The employer mandate is a provision of Obamacare that requires businesses with 50 or more full-time employees, defined as someone who works at least 30 hours a week, to offer health insurance benefits or face a punitive, $2,000 per worker tax.

Insurers continue to warn of premium increases

While President Barack Obama and his supporters were trumpeting the 7.1 million Obamacare “enrollment” mark, an almost meaningless given that up to 20% of purported enrollees haven’t paid, health insurance companies were, once again, warning of potentially shocking premium increases for 2015:

[I]nsurers have already said that the first group of new enrollees under Obamacare, as the law is widely known, represent a higher rate of older and costlier members than hoped. To keep their health plans from losing money in the coming years, many expect monthly premium rates to rise by double-digit percentages in some parts of the country.

That could set the stage for a public outcry ahead of congressional elections this year, giving ammunition to Republicans and creating new friction with the White House that could endure into the 2016 presidential election.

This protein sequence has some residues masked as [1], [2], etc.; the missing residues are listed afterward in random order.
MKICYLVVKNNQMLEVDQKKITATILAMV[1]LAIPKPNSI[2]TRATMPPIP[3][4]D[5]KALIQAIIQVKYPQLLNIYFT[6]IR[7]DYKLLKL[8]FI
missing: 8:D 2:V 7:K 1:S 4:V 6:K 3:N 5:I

“I do think that it’s likely premium rate shocks are coming. I think they begin to make themselves at least partially known in 2015 and fully known in 2016,” said Chet Burrell, chief executive officer of CareFirst BlueCross BlueShield. “That will be different in different parts of the country. I don’t think it will be uniformly the same.”

The rate increases will be determined on a state-by-state basis, and the percentages of young and healthy people who selected plans in some states were better than others.

Yes, Jay Carney, Obamacare is a government program

Facing questions from reporters on Monday about Obamacare enrollments, White House Press Secretary Jay Carney defended the administration’s inability to come up with the number of paid premiums. But there was one particular part of his comments that stood out.

“We are talking about private insurance. This is not a government program,” Carney told reporters. “The contract that you sign if you get health insurance through Healthcare.gov or through a state marketplace is a private contract between you and an insurance company.”